To me it felt like a missed opportunity. When you first meet the new alien race, they are nervous of your presence, although they are not overly impressed with meeting so many new species from another galaxy, but soon enough they come into the fold and status-quo resumes.
A little point I want to make here is something that has annoyed me. It is the same thing that happens in the Walking Dead TV series, why does everyone call them Walkers? Or uses the term “Herd”? Despite the fact that they have never met the characters who, if you will, coined the phrase. In the comic book, nearly every group they meet use a different name for them. And this is the issue I have with Mass Effect: Andromeda. When humans (and the other races from the previous games) first meet the bad alien race, they call them the Kett. They also call the strange ancient robots the Revenant. However, when you meet the Angara; the new friendly race, they are already using these terms. We have only just met them, and they have been fighting the Kett for decades, however we both came to the same conclusion on the name.
It just broke immersion for me and feels like sloppy writing.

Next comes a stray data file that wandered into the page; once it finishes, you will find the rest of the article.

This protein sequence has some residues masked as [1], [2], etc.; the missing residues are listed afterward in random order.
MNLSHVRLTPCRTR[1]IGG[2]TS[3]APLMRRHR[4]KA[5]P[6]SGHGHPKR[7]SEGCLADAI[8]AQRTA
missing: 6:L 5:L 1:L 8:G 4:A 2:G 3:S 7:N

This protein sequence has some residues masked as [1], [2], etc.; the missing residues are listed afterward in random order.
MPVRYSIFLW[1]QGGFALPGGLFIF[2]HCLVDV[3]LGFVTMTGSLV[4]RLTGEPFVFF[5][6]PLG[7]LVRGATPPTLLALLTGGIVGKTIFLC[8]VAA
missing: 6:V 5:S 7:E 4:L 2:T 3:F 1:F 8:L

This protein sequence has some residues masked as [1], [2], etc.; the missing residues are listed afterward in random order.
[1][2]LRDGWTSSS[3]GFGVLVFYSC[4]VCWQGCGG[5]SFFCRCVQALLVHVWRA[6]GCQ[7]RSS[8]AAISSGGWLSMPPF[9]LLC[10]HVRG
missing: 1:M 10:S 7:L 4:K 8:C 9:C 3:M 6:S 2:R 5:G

By this point you have probably read that the Mass Effect series is now on hiatus. So any chance of DLC (maybe involving the Quarian Ark) or a sequel, that will make THIS game’s choices matter, have now been shelved, making me wonder if any of it was really worth it? I had spent hours on this game completing a large amount of the side quests (The ones that I felt mattered that were not just crappy collection quests), in hopes that in future games these will be brought into play, as they have done in previous entries into the series. As these types of games are brought to life by how in sequels, you see your choices affect the world around you. Something that was done brilliantly in Mass Effect 2; the series’ best game. But now I fear that this was all for nothing. Although having said that the final mission in Mass Effect: Andromeda was excellent because of this. Everyone you had helped along the way got involved in the final battle. This was probably one of this game’s saving graces, so maybe that was the only pay-off for making the hard decisions such as who to put in charge of something, or which out of two people do you kill. Which will be a shame as I did invest myself into the story, despite the fact that the game did try and push me away a few times. For every time I found myself really enjoying a session of this game, there were three other sessions that followed where I felt as if I was just going through the motions, crossing off the list, and thinking to myself that I wished the game was closer to the end that it currently was (if it was not for my OCD telling me to go for that nearby star system and scan all the planets there; a factor that did not make any difference to getting closer to the game’s finale).